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Retail sales for November rose more than expected. The 4th quarter is already shaping up to be the strongest for consumer spending since before the recession. And the National Retail Federation has upped its forecast for holiday sales.

Retailers are rallying on the news. But I will confess some disappointment at the group for its recent performance. Target (NYSE:[[TGT]]) has done well, but my top play, Kohl's (NYSE: [[KSS]]) has performed poorly since it rallied during the last two weeks of November.

However, Kohl's hit it's 50-day moving average Monday so there could be a trade-able bounce.

*****I've never discussed Best Buy (NYSE:[[BBY]]) but it's was getting killed yesterday after a poor earnings report and a comment that it doesn't have much visibility as to how customers will be spending over the next couple of weeks.

That's a pretty shocking statement for a retailer, at Christmas.

Inventories have also risen far faster than sales at Best Buy. That suggests the company hasn't gotten pricing right. Last minute shopping tip: You might find some deals at Best Buy between now and Christmas.

*****It's clear consumers are feeling better about the economy. We (I readily include myself in that group) tend to speak with our wallets. And it's not just consumers that are getting more optimistic. Corporate CEOs are forecasting increased plans for hiring in 2011.

*****The FOMC concluded another meeting yesterday. There Fed passed on new new information in its statement.

*****We discussed the US Dollar Index Monday. And it's interesting to note the relative strength of the dollar, and the continued rise in Treasury yields. As we know, the Fed wanted to keep rates low. But the plan is backfiring, in a way, as investors are interpreting the Fed's actions as a top for bond prices and have been selling consistently.

That's bad for bonds. PIMCO's $250 billion Total Return Bond Fund is down 3% over the last month. And when you consider that according to Bloomberg, bond funds attracted an average of $27 billion per month during the first 10 months of this year, it seems likely that investors have a lot of re-allocating to do.

We should expect strong moves for companies that pay solid dividends as these stocks attract bond money.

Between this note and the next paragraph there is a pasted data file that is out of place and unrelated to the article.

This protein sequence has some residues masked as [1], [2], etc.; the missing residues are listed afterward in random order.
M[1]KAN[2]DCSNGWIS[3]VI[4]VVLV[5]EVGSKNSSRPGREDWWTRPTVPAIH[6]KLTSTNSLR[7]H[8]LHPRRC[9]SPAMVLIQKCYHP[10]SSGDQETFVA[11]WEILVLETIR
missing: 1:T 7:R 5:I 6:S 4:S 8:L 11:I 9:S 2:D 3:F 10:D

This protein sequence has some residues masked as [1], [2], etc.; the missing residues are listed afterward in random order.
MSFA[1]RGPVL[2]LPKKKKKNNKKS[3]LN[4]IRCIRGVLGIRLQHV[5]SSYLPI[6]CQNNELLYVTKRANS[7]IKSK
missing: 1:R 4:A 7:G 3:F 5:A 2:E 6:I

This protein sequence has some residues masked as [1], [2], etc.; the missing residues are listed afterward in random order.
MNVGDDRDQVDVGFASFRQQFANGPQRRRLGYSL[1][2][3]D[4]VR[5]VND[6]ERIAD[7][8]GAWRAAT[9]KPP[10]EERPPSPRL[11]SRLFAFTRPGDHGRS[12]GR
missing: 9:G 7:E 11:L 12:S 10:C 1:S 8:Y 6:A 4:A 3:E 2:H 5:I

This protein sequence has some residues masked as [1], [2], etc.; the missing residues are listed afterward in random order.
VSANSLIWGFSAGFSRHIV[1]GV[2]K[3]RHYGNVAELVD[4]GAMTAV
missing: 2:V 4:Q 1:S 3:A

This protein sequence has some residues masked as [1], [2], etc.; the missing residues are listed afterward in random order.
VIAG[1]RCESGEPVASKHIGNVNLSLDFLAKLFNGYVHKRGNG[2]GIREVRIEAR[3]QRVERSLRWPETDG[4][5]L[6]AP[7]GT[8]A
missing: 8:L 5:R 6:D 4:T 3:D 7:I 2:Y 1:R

*****Finally, I'm going to leave you with some comments from my Wyatt Investment Research colleague Jason Cimpl. Jason is the trading strategist for TradeMaster Daily Stock Alerts and he follows the dollar closely, so the dollar's action, inasmuch as it is supportive of stock prices, is always in Jason's thoughts, (and in his pre-market comments to his subscribers).

From yesterday's letter to TradeMaster Daily Stock Alerts subscribers:

Considering the collapse of the dollar on Monday, the modest gains from the market were unsatisfactory. Additionally, and more importantly, commodities trended lower from the open. Instead of trending lower, all commodities should have extended gains amid the dollars demise.

The dollar is down again today, which should provide a floor of support for the indices. But we have to be aware that the recent selling would be a whole lot worse if the dollar strengthens.

The dollar may fall apart, and my worries will go away. But I need to consider how a 2% rally in the dollar would impact the market and our positions. Until the dollar index takes out $76 support there is an even chance it rallies past $81 and takes the market and most commodities down in the process.

At this point, it is quite early to draw any conclusions about the odd activity. Should this behavior persist over the next week, I may begin to rethink our bullish short-term outlook.

As indicated throughout the past month, and as recent as yesterday, I believe the recent rally could turn cold any day - but we are to stay bullish until it does turn. We have increased stop losses on most positions just like we did in April/May to avoid a massive sell-off.

Source: Retail Sales, The State of the Economy and the U.S Dollar's Recent Rally